Rev Esp Quimioter 2022;35(Suppl.2):16-19

Mechanism of action of cefiderocol


Published: 4 October 2022

Gram-negative bacilli are intrinsically resistant to many antibiotics due to the low permeability of their outer membrane. The most effective strategy to solve this problem has been the design of antibiotics that cross the membrane using specific transport systems. This is the case of cefiderocol, which, unlike cefepime or ceftazidime, has a chlorocatechol group at the end of the C-3 side chain. This group is recognized by transporters located in the outer membrane that allow cefiderocol to accumulate in the periplasmic space. Furthermore, cefiderocol is not a substrate for efflux pumps and the configuration of the side chains at C-7 and in particular at C-3 confer it a high stability against hydrolysis by most beta-lactamases of clinical interest including class A (KPC, BLEEs), C (ampC) or D (OXA-48) serine beta-lactamases and metallo-betalactamases (NDM, VIM. IMP). In order to better understand the mechanism of action of cefiderocol, the importance of iron in bacterial metabolism and the competition for iron between bacteria and host are reviewed.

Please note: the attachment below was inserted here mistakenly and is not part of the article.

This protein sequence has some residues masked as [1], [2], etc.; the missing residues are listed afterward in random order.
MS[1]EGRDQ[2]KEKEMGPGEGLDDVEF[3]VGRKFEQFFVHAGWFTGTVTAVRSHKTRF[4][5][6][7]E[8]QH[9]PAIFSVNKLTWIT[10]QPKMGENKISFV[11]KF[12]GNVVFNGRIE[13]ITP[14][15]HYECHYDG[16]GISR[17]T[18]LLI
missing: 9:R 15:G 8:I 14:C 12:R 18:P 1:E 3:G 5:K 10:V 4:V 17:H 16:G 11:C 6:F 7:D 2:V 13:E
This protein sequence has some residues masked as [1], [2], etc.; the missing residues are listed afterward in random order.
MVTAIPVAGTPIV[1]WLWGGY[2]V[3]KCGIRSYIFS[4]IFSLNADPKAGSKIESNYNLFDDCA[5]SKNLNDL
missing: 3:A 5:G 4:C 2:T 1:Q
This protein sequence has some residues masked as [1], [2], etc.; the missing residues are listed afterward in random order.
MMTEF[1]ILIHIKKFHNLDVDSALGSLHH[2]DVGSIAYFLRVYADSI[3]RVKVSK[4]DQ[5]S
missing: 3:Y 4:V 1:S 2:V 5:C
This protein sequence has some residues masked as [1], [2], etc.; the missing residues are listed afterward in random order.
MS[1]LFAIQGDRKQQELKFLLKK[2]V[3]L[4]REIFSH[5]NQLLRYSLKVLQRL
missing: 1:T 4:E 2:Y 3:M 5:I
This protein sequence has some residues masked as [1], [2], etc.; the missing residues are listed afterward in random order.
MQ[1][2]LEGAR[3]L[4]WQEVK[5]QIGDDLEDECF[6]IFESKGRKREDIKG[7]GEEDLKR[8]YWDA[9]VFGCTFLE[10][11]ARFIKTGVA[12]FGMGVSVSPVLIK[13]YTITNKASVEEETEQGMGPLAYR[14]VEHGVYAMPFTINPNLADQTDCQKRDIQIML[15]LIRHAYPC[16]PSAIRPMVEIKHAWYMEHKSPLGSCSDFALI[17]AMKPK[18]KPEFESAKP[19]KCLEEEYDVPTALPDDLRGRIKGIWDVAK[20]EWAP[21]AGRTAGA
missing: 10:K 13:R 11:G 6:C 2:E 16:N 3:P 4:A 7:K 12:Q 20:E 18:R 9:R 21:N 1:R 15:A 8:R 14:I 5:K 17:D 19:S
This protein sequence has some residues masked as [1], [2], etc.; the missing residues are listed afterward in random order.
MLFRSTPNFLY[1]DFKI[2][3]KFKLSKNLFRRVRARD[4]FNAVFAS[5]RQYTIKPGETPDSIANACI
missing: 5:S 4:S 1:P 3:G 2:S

Rev Esp Quimioter 2022; 35(Suppl. 2):16-19 [Full-text PDF]